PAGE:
In this post, I will try to clarify the status of online alcohol sales in Russia.
From the numbers
First, let’s examine the numbers. According to the Association of Internet Trade Businesses, a Russia-based trade association, online sales of alcohol at 2017, excluding beer, amounted to 3.2 billion rubles (approximately $55.3 million) and 1.4 million gallons (approximately 370,000 gallons).
This is an increase over 2016 of 18 percent (currency ) and 42 percent (quantity ). Based on AITC report, the most popular drinks ordered online in 2017 were whiskey, cognac, vodka, tequila, and wine. The typical order was approximately 5,700 rubles roughly $100.
Seventy-five percent of online alcohol sales in 2017 were to Moscow inhabitants. Twenty percent went to Saint Petersburg, the second largest town. Surprisingly, 52 percent of those buyers were girls aged 21-31. As stated by the AITC, these girls aren’t necessarily customers; they are largely personal assistants or secretaries of company executives.
These numbers are amazing since selling alcohol on the internet in Russia is prohibited .
The law of the Russian Federation”On the Protection of the Consumers’ Rights” No. 2300-1 on February 7, 1992 was supported by the Decree of the Government of the Russian Federation No. 612″On Approval of the Rules for Sale of Products by Remote Means,” dated September 27, 2007, which governs the sale of goods and services Online. Point 5 of the Decree states:
It’s not permitted to sell raw alcohol products, in addition to goods, the free sale of that is restricted or prohibited by the laws of the Russian Federation.
Significant retailers are trying to persuade the authorities to amend the law and allow the online selling of alcohol at least certain days or time. However, other less dominant sellers claim to have discovered legal techniques to consummate the earnings.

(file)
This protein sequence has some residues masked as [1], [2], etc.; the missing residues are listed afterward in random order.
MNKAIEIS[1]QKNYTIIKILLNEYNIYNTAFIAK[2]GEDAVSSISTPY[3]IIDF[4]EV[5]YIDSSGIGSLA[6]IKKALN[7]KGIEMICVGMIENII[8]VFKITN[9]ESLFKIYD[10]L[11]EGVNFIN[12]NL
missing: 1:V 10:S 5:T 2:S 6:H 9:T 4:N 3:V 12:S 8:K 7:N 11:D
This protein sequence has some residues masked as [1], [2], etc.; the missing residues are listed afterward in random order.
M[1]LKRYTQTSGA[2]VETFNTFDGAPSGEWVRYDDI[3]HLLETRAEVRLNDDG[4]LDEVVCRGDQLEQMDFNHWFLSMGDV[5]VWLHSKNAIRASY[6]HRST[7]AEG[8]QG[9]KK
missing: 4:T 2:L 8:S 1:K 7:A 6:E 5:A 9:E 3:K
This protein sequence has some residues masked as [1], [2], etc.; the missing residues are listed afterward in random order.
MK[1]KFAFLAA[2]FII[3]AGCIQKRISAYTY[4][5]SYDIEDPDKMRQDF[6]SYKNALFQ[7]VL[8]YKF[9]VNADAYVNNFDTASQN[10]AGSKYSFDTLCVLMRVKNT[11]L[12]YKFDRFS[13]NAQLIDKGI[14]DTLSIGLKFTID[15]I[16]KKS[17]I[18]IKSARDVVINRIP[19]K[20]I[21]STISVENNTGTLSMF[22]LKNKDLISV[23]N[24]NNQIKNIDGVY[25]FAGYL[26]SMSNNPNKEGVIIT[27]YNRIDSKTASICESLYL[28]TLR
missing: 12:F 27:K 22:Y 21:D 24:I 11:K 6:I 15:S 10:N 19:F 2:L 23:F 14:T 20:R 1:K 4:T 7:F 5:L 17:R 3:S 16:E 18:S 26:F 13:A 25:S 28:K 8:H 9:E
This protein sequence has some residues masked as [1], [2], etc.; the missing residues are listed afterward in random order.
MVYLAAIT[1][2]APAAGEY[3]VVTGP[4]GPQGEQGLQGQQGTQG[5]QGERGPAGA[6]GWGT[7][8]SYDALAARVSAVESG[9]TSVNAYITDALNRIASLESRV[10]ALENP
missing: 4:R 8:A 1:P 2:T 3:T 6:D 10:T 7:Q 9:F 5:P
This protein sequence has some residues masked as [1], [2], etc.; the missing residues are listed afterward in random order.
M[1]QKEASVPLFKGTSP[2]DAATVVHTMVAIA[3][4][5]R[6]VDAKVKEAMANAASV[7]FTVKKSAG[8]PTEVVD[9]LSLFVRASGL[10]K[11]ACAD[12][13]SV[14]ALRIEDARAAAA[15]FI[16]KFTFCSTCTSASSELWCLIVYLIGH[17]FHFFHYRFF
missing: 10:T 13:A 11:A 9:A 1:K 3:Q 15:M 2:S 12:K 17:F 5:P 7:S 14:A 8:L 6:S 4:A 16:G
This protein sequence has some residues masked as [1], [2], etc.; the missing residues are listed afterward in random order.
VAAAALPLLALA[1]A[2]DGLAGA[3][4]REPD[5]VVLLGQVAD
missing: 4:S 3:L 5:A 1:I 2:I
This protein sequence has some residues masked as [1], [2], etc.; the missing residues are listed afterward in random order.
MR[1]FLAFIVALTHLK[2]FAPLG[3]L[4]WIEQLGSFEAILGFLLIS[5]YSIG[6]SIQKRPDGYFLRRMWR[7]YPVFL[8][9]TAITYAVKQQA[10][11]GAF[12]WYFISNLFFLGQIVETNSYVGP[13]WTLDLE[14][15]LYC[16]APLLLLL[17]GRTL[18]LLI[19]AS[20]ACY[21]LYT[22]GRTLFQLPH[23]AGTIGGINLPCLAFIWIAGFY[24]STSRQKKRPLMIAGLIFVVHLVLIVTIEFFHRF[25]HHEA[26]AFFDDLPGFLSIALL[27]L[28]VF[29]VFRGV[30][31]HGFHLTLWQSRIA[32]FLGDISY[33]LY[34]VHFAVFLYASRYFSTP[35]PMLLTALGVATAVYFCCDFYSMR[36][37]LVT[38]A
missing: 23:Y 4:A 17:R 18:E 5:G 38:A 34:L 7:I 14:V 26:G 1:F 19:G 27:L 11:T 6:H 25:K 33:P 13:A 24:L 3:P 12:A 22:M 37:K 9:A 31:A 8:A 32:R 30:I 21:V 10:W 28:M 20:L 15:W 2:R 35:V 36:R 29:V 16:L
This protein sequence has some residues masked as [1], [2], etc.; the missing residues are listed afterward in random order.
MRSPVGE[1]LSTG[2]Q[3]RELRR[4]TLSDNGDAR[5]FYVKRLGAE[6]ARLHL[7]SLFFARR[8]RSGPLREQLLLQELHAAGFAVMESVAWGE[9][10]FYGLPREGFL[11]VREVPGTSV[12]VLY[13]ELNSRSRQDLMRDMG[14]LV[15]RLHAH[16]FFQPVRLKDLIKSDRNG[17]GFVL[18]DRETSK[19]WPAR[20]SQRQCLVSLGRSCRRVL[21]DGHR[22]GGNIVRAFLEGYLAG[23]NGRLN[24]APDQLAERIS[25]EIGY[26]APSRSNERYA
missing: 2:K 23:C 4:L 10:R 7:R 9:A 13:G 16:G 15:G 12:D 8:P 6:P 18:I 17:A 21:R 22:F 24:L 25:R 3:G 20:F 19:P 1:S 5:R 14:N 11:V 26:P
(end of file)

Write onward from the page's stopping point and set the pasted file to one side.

Some online stores sell”bookings” for alcohol rather than the actual item. In cases like this, the customer pays cash electronically, but for a service. The purchaser will then travel into the shop to find the reserved solution, since the delivery will be treated as part of the selling procedure.
Another method is to give away alcohol (for free) when buying other items, like cigarettes. This a common tactic among online retailers to provide products that are prohibited.
The requirement for ordering alcohol on the internet is high, and the industry is growing, notwithstanding the legal limitations. There are two reasons for this.
First is the price. Alcohol is not as expensive online. Second is the variety. Physical retailers can’t match the variety of alcohol products from online vendors.
In terms of customs clearance from cross-border sellers, Russian citizens can’t receive via customs over five liters of alcohol in 1 calendar month. Moreover, only 3 liters from five are free of a customs statement — if they cost less than $150 ($184) in total. The fourth and the fifth liter will be assessed a $10 duty each. Some cross-border online shops that provide alcohol to Russia don’t allow purchases of over three liters to avoid the complexity.